I enrolled for the Tamnak Lao Cooking School about 5 days before the time I wanted to attend, and was the only one enrolled. However by the day I had 4 other companions from the UK and France. (I am Australian)
The class began at 10am with a trip to the Pho Sy Markets, the largest in Luang Prabang and about 3 km out of the centre of town. I had visited many markets (including many larger ones) in lots of cities and towns throughout Laos but this was particularly interesting as one of our chefs provided a narrative on the foods we were seeing as we walked through the fresh food section, while the other chef negotiated and purchased the ingredients for our cooking.
While apparently the classes can take up to 12 people, I think that over about 8 would be too much, but our group had plenty of space. Once back from the markets, one of the chefs demonstrates two dishes and then divides the group into pairs to work together. As one of the English couple was a Vegetarian, they arranged for her to work on her own while her husband and I worked on a cooking station together. We then did our best to reproduce the two meals demonstrated, which then became our lunch. We worked well together and finished fairly promptly but learnt a lesson about temperature for cook various ingredients. (All done in a wok)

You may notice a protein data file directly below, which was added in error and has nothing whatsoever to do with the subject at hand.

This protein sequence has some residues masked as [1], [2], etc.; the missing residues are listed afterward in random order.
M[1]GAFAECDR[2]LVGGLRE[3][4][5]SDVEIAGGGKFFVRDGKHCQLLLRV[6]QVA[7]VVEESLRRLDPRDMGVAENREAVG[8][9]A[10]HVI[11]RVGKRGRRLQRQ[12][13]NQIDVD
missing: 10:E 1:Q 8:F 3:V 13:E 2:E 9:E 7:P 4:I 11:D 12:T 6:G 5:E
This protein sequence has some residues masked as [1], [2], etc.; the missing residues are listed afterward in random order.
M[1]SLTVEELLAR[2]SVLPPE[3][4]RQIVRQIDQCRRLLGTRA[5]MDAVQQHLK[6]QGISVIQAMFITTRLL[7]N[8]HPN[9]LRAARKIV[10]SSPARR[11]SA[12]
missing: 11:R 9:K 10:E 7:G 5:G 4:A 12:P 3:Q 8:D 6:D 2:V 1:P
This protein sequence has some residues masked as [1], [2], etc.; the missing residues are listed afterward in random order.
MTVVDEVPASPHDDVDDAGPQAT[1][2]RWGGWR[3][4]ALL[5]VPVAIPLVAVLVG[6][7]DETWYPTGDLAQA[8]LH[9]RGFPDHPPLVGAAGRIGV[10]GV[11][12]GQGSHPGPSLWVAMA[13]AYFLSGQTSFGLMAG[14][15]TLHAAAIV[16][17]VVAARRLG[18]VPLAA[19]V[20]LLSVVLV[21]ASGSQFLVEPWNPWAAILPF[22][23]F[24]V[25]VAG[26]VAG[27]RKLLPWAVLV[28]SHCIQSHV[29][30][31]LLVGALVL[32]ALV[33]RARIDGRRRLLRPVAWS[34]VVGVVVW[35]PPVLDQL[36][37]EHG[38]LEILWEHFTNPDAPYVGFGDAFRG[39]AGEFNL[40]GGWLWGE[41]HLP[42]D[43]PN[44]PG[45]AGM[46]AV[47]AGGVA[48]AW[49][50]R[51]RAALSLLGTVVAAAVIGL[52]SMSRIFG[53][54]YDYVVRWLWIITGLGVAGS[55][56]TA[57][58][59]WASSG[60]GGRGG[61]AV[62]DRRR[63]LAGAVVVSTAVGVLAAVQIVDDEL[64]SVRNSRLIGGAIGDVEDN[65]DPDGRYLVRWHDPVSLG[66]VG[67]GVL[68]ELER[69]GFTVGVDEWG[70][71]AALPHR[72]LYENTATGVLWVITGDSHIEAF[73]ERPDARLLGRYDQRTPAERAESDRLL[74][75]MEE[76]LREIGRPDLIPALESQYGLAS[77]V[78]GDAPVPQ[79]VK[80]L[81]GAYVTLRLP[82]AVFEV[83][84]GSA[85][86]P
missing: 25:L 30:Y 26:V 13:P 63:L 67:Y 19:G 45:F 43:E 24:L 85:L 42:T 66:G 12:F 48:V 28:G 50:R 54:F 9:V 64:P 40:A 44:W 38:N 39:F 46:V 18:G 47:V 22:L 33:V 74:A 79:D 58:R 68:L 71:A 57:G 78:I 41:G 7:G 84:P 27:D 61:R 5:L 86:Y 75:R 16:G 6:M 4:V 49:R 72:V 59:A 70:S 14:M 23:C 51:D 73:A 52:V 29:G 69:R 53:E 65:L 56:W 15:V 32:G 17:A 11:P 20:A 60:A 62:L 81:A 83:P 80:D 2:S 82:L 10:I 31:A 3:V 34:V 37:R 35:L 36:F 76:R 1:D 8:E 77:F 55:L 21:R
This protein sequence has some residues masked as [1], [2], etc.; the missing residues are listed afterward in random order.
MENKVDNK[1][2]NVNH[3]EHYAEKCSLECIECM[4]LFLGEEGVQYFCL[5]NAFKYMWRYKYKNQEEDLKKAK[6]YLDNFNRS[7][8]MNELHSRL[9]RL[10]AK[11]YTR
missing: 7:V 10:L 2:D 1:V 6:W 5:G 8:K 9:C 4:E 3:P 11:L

After lunch the two chefs demonstrated 6 more dishes and then it was up to us to choose two to reproduce in the afternoon. At the end of the school we took some dishes away (that we had cooked) to share or eat later.
While the Chefs each had fairly heavy Lao English accents, the training was good and I think everyone in the class felt they learnt a lot. Being a smaller group we finished earlier than the advertised 4pm.
Personally, I felt Tamnak Lao Cooking School was a very valuable experience, with worthwhile lessons on both preparing and cooking Lao food but also in where to get ingredients “back home” and what might be substituted for difficult to acquire items.
It was a day well spent - but make sure you go on the full day course - not the short 2 hour lesson in the evening - as the longer course gave time to cook and eat multiple dishes – and then have a second attempt to rectify errors. And the chance of being involved in selecting the ingredients in the market put Lao cooking in context.
I heartily recommend it to others seeking to learn a little of Lao Cuisine and to reproduce it when you get home.
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